Wednesday, October 30, 2013

Former President Bill Clinton and gubernatorial candidate Terry McAuliffe get a warm Roanoke welcome

Clinton_McAuliffe2_webWaiting in line were Mark and Sharon Lazar of Roanoke. Mark Lazar said he use to be proud of both political parties but he can’t say that has been the case recently. He wants to see a complete change and believes a lot of other people feel the same way.  The Republicans “are entitled to their own opinions but not entitled to their own facts,” said Mr. Lazar.

It use to be different said former President Bill Clinton Wednesday afternoon to a crowd of 400 frustrated voters in Roanoke’s Charter Hall. He was stumping for Terry McAuliffe who leads in the polls anywhere from 4 to 15 points heading into election day Tuesday, November 5.

Clinton reminisced saying when he was President Republicans and Democrats in Washington, DC use to work together. “We would sit down and figure out what was best for America.” McAuliffe has often been negatively referred to as “the dealmaker” said Clinton. But since the government shutdown and debt ceiling crisis he said “send me a dealmaker” any day that would break the gridlock in Washington.

For the unemployment rate to go down and wages to rise you need more jobs, change in the mix of jobs and to train people for those jobs said Clinton. “That’s what community colleges are for,” he said.

President Bill Clinton

President Bill Clinton

McAuliffe has visited all 23 of Virginia’s community colleges. “When the jobs of the future require specialized skills we must invest in our community colleges … they are engines for workforce training,” he said. He advocated for Pre-K education and vowed that no money would be diverted from public schools to private schools.

McAuliffe said he is “laser focused on the issues that matter to Virginians – great schools and economic opportunity for the middle class.” Eliminating the corporate tax is not the way to do that as his opponent Ken Cuccinelli is campaigning to do he said.

Clinton, the “explainer-in-chief” plugged for Medicaid expansion in Virginia. “It has nothing to do with welfare … it goes to hardworking people.” McAullife supports Medicaid expansion and Cuccinelli does not saying that the federal government could not support funding it for the long term.

Former Republican state Senator Brandon Bell

Former Republican state Senator Brandon Bell

Former Republican state Senator Brandon Bell surprised all when he took the stage and threw his support behind Terry McAuliffe for governor. He said McAuliffe would be bipartisan and put Virginia first. Bell praised McAuliffe for bringing Senate and House Democrats on board to support the transportation bill.

His opponent Ken Cuccinelli was against the transportation bill saying that it raised taxes.

Later I caught up with Mr. Bell to ask why he was supporting McAuliffe. He said McAuliffe had called him in the spring, met with him and asked him for his support. It came down to “where’s the focus going to be,” said Bell. “Ken’s [focus] won’t be in Virginia – it will be on the next political opportunity.” He’ll be on FOX news and I don’t think that’s where we need to focus said Bell. “We’ve got to get back to working together.”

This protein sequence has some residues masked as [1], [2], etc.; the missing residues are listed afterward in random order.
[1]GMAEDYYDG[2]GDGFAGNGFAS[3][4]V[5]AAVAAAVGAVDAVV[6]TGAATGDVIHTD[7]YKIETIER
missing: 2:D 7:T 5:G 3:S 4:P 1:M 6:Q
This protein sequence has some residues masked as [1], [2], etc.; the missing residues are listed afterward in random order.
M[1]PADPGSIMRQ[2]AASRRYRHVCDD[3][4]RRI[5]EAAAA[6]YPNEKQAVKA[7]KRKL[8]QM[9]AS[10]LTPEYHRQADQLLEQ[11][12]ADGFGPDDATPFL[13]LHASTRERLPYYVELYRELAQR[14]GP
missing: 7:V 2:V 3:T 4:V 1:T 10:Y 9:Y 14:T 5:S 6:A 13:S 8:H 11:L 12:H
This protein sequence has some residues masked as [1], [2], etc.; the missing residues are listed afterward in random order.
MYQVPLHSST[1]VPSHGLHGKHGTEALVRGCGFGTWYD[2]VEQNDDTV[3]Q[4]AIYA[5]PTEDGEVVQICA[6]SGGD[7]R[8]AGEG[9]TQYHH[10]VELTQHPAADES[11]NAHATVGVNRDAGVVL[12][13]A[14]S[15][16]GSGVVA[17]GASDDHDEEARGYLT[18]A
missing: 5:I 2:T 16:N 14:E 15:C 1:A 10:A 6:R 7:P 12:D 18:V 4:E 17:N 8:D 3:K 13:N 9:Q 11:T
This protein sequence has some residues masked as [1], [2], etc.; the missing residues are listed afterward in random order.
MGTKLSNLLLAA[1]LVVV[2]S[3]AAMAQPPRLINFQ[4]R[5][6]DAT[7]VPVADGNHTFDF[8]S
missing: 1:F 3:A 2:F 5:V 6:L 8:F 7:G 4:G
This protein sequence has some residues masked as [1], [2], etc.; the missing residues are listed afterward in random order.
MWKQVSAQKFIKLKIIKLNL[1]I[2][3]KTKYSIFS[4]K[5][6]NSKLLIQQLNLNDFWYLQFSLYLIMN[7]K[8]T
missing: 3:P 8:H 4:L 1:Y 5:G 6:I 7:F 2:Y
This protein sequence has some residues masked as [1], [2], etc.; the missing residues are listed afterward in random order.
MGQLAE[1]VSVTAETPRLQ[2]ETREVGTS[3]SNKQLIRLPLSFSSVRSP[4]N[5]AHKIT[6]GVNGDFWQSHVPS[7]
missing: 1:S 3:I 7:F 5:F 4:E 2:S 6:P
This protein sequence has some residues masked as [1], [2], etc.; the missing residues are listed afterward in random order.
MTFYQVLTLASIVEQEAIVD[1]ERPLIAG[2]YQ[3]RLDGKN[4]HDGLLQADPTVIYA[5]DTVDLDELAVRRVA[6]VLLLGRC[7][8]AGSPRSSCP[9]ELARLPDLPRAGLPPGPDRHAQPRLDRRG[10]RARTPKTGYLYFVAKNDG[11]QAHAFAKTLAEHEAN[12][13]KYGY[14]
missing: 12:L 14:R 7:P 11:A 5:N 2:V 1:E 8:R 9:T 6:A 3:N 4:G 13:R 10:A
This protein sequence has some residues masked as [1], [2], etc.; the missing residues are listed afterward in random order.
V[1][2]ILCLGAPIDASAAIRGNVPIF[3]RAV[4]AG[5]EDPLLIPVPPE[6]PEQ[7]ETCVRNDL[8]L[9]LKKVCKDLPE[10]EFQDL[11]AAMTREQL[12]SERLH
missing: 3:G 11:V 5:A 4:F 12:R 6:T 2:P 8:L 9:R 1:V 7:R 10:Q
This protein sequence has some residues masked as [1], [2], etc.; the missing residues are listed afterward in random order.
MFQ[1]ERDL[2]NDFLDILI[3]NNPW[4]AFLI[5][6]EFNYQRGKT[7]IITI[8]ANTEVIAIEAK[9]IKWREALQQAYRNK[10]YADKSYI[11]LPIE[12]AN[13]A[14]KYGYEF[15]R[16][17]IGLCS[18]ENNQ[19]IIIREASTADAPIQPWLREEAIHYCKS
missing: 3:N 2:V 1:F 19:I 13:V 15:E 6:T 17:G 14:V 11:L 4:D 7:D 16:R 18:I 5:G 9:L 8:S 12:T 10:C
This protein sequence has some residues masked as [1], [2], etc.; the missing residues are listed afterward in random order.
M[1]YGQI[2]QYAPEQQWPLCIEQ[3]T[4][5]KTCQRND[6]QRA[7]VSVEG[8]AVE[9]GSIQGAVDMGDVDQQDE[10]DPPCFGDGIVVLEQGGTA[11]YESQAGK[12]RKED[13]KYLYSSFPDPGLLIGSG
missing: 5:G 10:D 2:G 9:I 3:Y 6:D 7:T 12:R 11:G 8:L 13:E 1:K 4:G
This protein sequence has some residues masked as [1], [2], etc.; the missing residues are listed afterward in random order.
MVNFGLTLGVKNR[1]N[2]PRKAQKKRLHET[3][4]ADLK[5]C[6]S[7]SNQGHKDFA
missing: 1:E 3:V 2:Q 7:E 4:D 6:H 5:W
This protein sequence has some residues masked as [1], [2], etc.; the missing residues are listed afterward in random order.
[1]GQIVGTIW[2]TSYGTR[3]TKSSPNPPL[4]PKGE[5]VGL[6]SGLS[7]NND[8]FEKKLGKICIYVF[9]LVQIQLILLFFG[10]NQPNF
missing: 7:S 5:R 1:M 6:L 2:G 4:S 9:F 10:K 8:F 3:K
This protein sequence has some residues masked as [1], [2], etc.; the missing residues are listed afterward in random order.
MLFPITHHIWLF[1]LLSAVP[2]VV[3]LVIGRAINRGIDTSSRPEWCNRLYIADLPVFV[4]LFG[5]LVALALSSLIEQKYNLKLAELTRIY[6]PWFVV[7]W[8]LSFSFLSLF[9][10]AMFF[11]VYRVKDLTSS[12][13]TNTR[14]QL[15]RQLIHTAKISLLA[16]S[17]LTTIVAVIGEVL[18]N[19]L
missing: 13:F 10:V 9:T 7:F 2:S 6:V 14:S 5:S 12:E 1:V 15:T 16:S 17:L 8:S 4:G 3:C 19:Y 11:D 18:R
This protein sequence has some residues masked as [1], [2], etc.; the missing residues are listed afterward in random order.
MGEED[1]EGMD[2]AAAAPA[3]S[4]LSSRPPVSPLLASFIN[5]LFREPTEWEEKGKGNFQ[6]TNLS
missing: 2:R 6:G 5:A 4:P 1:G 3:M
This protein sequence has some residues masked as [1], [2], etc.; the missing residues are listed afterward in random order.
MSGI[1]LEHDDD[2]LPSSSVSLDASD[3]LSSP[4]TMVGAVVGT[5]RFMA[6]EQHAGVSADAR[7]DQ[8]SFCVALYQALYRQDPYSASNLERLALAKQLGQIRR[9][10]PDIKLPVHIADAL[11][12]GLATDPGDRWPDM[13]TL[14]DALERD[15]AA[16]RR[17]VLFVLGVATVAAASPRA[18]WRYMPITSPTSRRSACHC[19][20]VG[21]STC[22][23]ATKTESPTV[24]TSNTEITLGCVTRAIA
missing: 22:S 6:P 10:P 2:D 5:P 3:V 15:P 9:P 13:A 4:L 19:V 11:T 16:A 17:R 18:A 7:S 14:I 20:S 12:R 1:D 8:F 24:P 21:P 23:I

As far as down ticket Bell likes Democrat Sen. Ralph Northam for Lt. Governor but is leaning toward Republican Sen. Mark Obenshain for attorney general. He says that will retain some Republican Party influence and keep the pendulum from swinging too far in the other direction.

“We need a vibrant two-party system and I don’t like what I’ve seen as the Republican Party has continued to drift to the hard right.”  He conceded that either Obenshain or Democrat Senator Mark Herring would serve as good attorney generals.

Mark and Sharon Lazar talk to Sen. Mark Herring candidate for attorney general.

Mark and Sharon Lazar talk to Sen. Mark Herring candidate for attorney general.

Senator Mark Herring arrived downtown early as the line formed to enter Charter Hall. Herring is showing a lead of 2-3 points in the polls – within the margin of error. He took a minute to say what he’d be doing to pull off a win from his opponent Mark Obenshain.

Herring said he wants to get his own record out so voters could compare it  with Mark Obenshain’s extreme right voting record against women’s rights.

Herring said, “[Obenshain] is running away from his record and he doesn’t want people to know about it because he has figured out that when voters learn about his extreme divisive social agenda that he pursued as a state senator voters will not support that – voters are sick of the tea party agenda.” Obenshain has bragged that he and Cuccinelli are “like peas in a pod,” said Herring.

“I’ll be responsible, pragmatic and a problem solver,” he said. “The momentum is with us.” (CLICK here to see previous interview article for more.)

Obenshain bragged about being Cuccinelli’s seatmate in the Senate. (CLICK HERE to read more about that.)

Terry McAuliffe

Terry McAuliffe

McAuliffe called it disgraceful that out-of-state energy companies were taking methane gas from Southwest Virginia landowners property while Cuccinelli’s office was secretly helping the out-of-state companies in their effort to defeat the landowners.

A federal judge called Cuccinelli’s office’s actions “shocking.”  While the out-of-state companies gave over $100,000 to Cuccinelli’s campaign for Governor while his office was helping them avoid paying Virginia landowners. “That’s not standing up for Virginians.”



Posted By Valerie Garner

Categories: Election 2013, Elections, Politics, State Politics

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